“It’s very important for a parent know where their children are at,” said Arreola. “A lot of parents are happy with the changes, but a lot are not. Nothing is going to get done”¦if you don’t get involved.”

Marshall Tuck, chief executive officer of PLAS, admits that the organization’s execution has been flawed, but says that PLAS has come up with new ways to involve principals, chapter chairs, and students in decision-making. Tuck and other PLAS representatives are available on campus once a week, and five of the seven small schools now have received the promised laptops or iPads for each teacher. PLAS also has provided laptop/iPad carts to each school for blended learning programs.

Like the rest of LAUSD, Roosevelt also has suffered major budget cuts in the last few years, resulting in teacher layoffs and cutbacks in services. Tuck says the decrease in funding since PLAS’s first year has affected its plans. Those cuts also caused resentment against PLAS, even when changes were outside of the organization’s control.

“You really feel it on things like campus aides, janitorial,” he said. “But you just have half the people you used to have, and you expect them to do the same kind of a job. It’s really difficult.”

Change Takes Time
Ben Gertner, principal of the School of Communications New Media and Technology, agrees that budget cuts on top of major changes have made the transition difficult for everyone. For a new educational program to work, a school needs time to adjust, he said. “It’s not something you’re going to see immediate results from. It’s a big change.”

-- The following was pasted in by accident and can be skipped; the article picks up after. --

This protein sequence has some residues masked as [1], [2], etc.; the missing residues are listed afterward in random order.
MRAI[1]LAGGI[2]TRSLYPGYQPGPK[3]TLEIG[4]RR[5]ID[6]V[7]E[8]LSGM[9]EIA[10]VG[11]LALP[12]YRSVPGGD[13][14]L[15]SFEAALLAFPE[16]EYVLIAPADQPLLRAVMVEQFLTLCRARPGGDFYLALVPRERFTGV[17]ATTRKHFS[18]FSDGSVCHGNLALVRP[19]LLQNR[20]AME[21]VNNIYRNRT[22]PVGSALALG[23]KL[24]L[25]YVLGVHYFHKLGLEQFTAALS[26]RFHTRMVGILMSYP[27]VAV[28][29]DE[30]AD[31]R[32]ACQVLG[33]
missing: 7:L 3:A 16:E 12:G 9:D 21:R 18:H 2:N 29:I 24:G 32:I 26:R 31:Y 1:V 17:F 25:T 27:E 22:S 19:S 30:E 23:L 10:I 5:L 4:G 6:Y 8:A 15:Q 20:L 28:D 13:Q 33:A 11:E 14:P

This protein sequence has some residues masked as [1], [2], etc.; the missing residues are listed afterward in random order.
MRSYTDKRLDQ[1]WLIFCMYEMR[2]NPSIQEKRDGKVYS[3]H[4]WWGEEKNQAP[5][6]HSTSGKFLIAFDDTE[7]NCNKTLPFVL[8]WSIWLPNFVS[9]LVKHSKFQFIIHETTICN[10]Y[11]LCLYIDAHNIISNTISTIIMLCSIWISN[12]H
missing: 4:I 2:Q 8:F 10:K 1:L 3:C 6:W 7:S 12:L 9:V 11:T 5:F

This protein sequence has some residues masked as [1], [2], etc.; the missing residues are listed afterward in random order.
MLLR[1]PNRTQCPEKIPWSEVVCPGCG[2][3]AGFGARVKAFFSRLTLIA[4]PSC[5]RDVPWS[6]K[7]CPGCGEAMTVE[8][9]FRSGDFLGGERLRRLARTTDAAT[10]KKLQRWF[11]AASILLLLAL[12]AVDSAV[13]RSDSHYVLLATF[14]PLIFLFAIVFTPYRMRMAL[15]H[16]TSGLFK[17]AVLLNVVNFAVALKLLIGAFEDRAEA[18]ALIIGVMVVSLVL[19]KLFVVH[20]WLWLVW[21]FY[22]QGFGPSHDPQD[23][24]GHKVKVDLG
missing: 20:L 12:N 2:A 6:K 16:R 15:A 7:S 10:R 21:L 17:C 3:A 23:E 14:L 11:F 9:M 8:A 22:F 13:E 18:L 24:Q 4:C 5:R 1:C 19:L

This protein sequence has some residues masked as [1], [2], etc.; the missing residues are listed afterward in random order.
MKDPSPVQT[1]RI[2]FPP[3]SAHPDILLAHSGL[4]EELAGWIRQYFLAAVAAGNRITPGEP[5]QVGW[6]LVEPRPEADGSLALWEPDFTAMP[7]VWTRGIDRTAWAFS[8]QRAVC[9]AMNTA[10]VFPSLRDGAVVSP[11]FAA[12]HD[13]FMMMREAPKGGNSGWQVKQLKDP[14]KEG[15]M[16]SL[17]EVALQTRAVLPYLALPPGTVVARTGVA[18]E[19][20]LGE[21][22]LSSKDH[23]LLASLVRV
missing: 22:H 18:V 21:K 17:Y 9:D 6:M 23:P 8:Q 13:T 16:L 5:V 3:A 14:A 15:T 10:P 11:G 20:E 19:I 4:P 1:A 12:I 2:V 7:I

Gertner says the new system is designed to focus on students who are struggling and to provide them with more personalized attention and more opportunities to interact with their teachers.

Sabrina Diaz says it’s working. “By having small schools, we have more one-on-one time with teachers,” the ninth grader said. “We also have a greater opportunity to communicate with the same teachers and students. Teachers within a small school even work together.”

Next year, the school district will review PLAS’s management at Roosevelt. In the meantime, says Arreola, if teachers, administrators, and parents continue to motivate students, they can make the school reforms work.

Although she understands why some people are discouraged by the changes, she says that Roosevelt’s history and pride should remain. “Roosevelt is still Roosevelt, even if there are seven schools. [Pride] is within yourself.”